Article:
Dissertation/Thesis Abstract

Nicotine Preference and Gene Expression: The Role of Cd81
by Locklear, Laura L., Ph.D., George Mason University, 2011, 237; 3455569
Abstract (Summary)

Smoking is a leading preventable cause of death worldwide. Variation in smoking behavior arises in large part from individual perception of nicotine’s rewarding effects, and the propensity for nicotine dependence. Attempts to elucidate molecular mechanisms underlying these factors have so far been insufficient for developing effective treatments for, or reliable predictors of dependence. Thus, identifying genetic determinants of nicotine addiction is of vital importance. This can most readily be accomplished using laboratory mice.

We used two-bottle choice nicotine self-selection to assess differences in nicotine consumption between the C57BL/6J and A/J inbred strains, and in a separate experiment, C57BL/6J Cd81 knockout mouse strains. We quantified the relative motivation to seek nicotine. Our unique set of experimental design parameters allowed unprecedented success in distinguishing between the strains and sexes through voluntary nicotine consumption. The cohorts exhibited distinct nicotine consumption levels. Most showed increasing consumption with time, indicating tolerance effects. We measured signs of nicotine withdrawal in the C57BL/6J mice, and found without exception, each cohort became nicotine dependent. Our nicotine self-selection paradigm satisfies all accepted criteria for animal models of alcoholism. On this basis, we regard our design as being a valid model for nicotine dependence.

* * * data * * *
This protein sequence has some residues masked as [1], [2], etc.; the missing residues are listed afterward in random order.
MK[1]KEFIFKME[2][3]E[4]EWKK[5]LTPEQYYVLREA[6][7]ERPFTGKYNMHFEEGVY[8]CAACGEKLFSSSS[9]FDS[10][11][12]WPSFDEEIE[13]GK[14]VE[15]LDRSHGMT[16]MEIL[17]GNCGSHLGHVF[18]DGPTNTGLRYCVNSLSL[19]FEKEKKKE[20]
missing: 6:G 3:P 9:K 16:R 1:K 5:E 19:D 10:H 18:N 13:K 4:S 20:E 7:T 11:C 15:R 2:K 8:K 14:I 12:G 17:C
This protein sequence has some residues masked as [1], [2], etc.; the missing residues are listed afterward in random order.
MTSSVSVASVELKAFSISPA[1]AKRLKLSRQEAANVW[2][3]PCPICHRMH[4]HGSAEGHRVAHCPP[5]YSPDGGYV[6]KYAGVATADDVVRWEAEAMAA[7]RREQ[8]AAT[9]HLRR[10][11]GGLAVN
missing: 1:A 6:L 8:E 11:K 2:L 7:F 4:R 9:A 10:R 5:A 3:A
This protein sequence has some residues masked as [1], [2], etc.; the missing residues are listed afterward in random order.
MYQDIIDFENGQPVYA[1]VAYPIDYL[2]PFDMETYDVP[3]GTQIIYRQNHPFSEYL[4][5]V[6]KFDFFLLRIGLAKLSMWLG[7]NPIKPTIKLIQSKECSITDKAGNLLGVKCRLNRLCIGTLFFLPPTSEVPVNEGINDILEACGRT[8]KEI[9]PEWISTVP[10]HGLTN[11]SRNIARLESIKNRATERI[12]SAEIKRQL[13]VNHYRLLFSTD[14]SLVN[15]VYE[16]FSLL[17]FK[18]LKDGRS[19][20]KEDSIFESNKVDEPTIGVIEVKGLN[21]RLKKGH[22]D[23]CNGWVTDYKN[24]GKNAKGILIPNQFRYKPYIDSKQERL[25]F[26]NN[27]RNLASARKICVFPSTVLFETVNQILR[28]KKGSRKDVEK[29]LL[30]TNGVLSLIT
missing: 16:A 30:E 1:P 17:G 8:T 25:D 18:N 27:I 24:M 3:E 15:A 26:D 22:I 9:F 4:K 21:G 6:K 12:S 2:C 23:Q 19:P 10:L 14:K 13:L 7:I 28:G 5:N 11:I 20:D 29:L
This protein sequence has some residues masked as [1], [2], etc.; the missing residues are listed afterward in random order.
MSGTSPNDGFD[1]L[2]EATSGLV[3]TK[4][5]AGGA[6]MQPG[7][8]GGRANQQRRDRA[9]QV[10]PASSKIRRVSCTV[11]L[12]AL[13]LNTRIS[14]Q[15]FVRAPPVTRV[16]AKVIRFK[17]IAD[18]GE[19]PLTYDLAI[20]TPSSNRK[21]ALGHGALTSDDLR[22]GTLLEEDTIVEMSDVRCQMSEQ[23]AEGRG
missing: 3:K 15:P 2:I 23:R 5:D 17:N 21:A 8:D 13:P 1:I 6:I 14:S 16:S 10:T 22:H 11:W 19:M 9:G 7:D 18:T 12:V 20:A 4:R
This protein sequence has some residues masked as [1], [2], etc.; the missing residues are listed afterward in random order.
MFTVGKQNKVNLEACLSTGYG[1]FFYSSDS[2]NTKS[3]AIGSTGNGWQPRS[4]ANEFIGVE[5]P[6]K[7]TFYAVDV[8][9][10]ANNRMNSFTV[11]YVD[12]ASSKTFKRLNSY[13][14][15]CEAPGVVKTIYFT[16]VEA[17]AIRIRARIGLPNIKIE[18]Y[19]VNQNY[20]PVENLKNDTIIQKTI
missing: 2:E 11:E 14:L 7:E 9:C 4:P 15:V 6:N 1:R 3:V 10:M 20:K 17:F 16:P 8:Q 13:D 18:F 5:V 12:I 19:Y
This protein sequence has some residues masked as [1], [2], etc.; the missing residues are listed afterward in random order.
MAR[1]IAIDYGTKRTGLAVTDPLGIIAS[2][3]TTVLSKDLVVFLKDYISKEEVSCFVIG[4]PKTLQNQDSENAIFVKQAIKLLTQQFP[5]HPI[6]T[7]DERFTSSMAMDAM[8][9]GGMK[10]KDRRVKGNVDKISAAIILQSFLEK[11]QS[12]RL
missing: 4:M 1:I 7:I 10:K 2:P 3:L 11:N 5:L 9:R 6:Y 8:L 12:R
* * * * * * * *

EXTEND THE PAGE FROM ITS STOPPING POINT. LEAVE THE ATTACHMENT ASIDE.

During self-selection, we determined that Cd81 loss-of-function significantly increased nicotine preference. However, previous studies had indicated Cd81 loss-of-function produced a reduction in cocaine preference. Thus, we investigated further by comparing gene expression in wild-type and Cd81 knockout mice at baseline and after nicotine treatments. We measured the expression of genes for dopamine receptors ( Drd1, Drd2S, Drd2L, Drd3), the dopamine transporter (DAT), phosphodiesterases (Pde4b, Pde4d), and the tetraspanin Cd81, in the mesocorticolimbic pathway. Our results indicated the following: (i) CD81 function was essential for normal transcriptional response to nicotine, (ii) baseline expression of Pde4b and DAT were each influenced by Cd81 genotype in key brain areas and (iii) the baseline expression of Pde4b and DAT correlated with nicotine consumption behaviors. Finally, we speculate that Cd81, Pde4b and DAT work in concert to modulate nicotine preference and that this Cd81-associated pathway may function in a drug-specific manner.

In conclusion, our results support the use of laboratory mice in nicotine self-selection for assessing nicotine preference. We found that CD81 influences nicotine consumption and transcriptional activity of dopamine signaling-associated components. Our hypothesis that CD81, PDE4B and DAT participate in a single pathway, working in concert to modulate drug consumption will be tested in future experiments.

Indexing (document details)
Advisor: Fryxell, Karl J.
Commitee:
School: George Mason University
School Location: United States -- Virginia
Source: DAI-B 72/07, Dissertation Abstracts International
Source Type: DISSERTATION
Subjects: Molecular biology, Genetics, Neurobiology
Keywords: Cd81, Gene expression, Nicotine
Publication Number: 3455569
ISBN: 9781124638966
Copyright © 2019 ProQuest LLC. All rights reserved. Terms and Conditions Privacy Policy Cookie Policy
ProQuest